The critical role of unions


By Lindsay Advocate

The collective bargaining power wielded by unions serves as a counterbalance to the influence of powerful corporations, ensuring that the interests of workers are not eclipsed by profit-driven motives.

Unions have long been a cornerstone of Canadian society, playing a pivotal role in shaping the country’s labour landscape, including here in Kawartha Lakes.

They provide a collective voice for workers, ensuring fair wages, safe working conditions, and equitable employment practices. Unions also play a crucial role in political advocacy. They lobby for policies that protect workers’ rights and interests, contributing to the development of progressive labour legislation.

But perhaps the most important role they play is in how they contribute to greater income equality by advocating for fair wage distribution. They help to narrow the wage gap between different sectors and demographics, promoting a more equitable society.

It is common to hear negative comments from non-unionized workers because unionized workers typically make higher wages. But unions often set the bar for better wages for everyone, eventually. When they secure higher wages for their members, it can indirectly raise pay standards across the industry – including for non-unionized workers. Employers may then need to offer competitive wages to attract and retain skilled workers.

Bashing unions for their success in securing higher wages and benefits for workers is a race to the bottom in thinking. It is exactly the kind of thinking that large corporations like to exploit, to keep workers divided. The collective bargaining power wielded by unions serves as a counterbalance to the influence of powerful corporations, ensuring that the interests of workers are not eclipsed by profit-driven motives.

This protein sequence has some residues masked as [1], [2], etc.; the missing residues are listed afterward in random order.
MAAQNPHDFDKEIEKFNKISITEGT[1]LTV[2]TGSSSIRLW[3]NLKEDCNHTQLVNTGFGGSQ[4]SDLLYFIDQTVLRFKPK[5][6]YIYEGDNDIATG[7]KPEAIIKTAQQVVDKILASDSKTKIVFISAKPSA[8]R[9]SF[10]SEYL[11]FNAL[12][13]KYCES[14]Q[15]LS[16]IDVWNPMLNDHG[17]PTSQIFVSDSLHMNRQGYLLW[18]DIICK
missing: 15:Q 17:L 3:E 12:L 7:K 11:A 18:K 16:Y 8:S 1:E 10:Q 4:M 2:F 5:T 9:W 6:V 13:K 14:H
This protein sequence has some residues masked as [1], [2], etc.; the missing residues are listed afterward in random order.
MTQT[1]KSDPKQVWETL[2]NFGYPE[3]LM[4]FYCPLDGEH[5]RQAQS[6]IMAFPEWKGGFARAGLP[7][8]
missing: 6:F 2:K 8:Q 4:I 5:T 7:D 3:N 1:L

By negotiating collective agreements, unions also contribute to a more balanced distribution of wealth. This equitable approach to wealth distribution is a cornerstone of a more successful, healthier society, for there is nothing more divisive in society than economic inequality.

As Lindsay resident David Rapaport writes in the February 2024 edition of the Advocate, the new reality of our economy, replete with precarious work and ‘gig’ jobs means there are few protections for such workers. As he notes, “…unions that have the power to challenge the politics and economics of ultra-greed can effectively address those realities and inequalities.”


  1. Joan Abernethy says:

    Greed is terrible to behold, whether in individuals, corporations, or union collectivists. As Nobel Prize winner, Bob Dylan, once opined about unions:

    “Sure was a good idea,
    Until greed got in the way.”
    (Sundown on the Union)

    But wrongful political advocacy is just as ugly to behold. The virulent Jew hatred the whole world has recently witnessed come out of the mouth of CUPE president, Fred Hahn, illustrates the limits of union “political advocacy”.

    Triggered by the antisemitism expressed by Fred Hahn in support of the October 7th Hamas attacks on Jewish innocents, 25 Jewish members of CUPE have filed a complaint with the Ontario Human Rights Commission alleging antisemitic incidents spanning at least five years by Canada’s largest labour union.

    Camille Awada resigned as president of the federal public service union Canadian Association of Professional Employees after he came under file for similar antisemitic mobilizations of bias going back several years.

    Unions have an important role to play in establishing labour fair practices but their politics are a disaster of bigotry.

    The control of extreme power and wealth, by individualist or collectivist agents, corrupts and serves humanity poorly. As a species, we should probably aim for a global democratic administration of shared resources, not any kind of authoritarian rule, although technocratic expertise will be important in the administration of digital governments.

  2. Wallace says:

    One huge mistake was allowing public service employees to unionize. Is there any less productive group of humans in Canada than these people ? At least in the private sector, unionized employees still have to be productive. Otherwise the company goes broke. This is not the case in the public sector. There are more and more public sector employees every year and less productivity than ever. At some point, politicians will have to grow some back bone and challenge public sector unions. Otherwise the province will go bankrupt. The tax payer can’t keep filling the trough for these people much longer.

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